Quebecers will soon be able to consult a nurse practitioner if they are not able to see a family doctor.
Health Minister Danielle McCann tabled a bill Wednesday that will give so-called “super nurses” the autonomy to see their own patients.
“Let’s talk about the first line — the first line, we need to increase the offer,” McCann said during a press conference Wednesday afternoon.
McCann said nurse practitioners are qualified to handle more than 80 per cent of cases in medical clinics. If her bill is adopted as is, it will allow them to diagnosis and treat common illnesses. They will also be able to follow a patient’s pregnancy through to term.
“This means that if I’m doing the diagnosis, the patient will leave with the prescription, go home and he will come back when I have a follow-up to do,” explained Christine Laliberté, the president of the Quebec nurse practitioners’ association, the Association des infirmières praticiennes spécialisées du Québec (AIPSQ).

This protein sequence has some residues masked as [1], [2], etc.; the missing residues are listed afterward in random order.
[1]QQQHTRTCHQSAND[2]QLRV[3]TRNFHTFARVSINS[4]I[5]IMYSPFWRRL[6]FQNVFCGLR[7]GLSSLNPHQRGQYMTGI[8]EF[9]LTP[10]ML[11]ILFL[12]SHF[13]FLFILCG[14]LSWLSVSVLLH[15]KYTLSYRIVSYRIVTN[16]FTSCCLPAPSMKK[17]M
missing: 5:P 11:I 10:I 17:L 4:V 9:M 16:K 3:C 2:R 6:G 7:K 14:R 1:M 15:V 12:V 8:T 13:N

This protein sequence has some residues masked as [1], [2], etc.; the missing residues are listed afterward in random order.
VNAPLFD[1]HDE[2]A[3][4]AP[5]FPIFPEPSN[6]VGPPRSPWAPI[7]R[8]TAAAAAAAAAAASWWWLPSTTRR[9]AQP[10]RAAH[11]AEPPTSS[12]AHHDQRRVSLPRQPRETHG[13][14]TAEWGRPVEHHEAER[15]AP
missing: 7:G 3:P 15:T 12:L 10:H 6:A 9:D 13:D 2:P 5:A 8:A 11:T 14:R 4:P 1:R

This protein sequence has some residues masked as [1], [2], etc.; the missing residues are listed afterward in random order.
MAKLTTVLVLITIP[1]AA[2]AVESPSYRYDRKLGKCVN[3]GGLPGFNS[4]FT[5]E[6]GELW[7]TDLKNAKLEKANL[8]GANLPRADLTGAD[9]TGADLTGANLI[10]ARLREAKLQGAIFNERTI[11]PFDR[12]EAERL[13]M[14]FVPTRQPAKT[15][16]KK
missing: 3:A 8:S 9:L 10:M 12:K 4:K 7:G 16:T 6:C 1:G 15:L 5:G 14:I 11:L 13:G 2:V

Should you need a doctor’s note, don’t worry — the government’s bill would change the language in Quebec law to make sure a nurses’ note also counts.
The government hopes these reforms will attract more nurse practitioners to the field. Their goal is 2,000 by 2025 on top of the approximately 9,000 family doctors currently in practice.
“This year 200 nurse practitioners are being trained, so they will come into new positions in the network in a few months,” McCann said.
McCann said doctors will lose the $30,000 they are paid on an annual basis to supervise nurse practitioners and she will reinvest that money in the healthcare system.
Former Liberal health minister Gaétan Barrette said the Coalition Avenir Québec (CAQ) should not get credit for this move because he was already working on it before his party lost power.
“When you have that much money, and everything has been done before, and everything has been put in place and the only thing you need to do is press enter, look that’s an easy job,” Barrette said.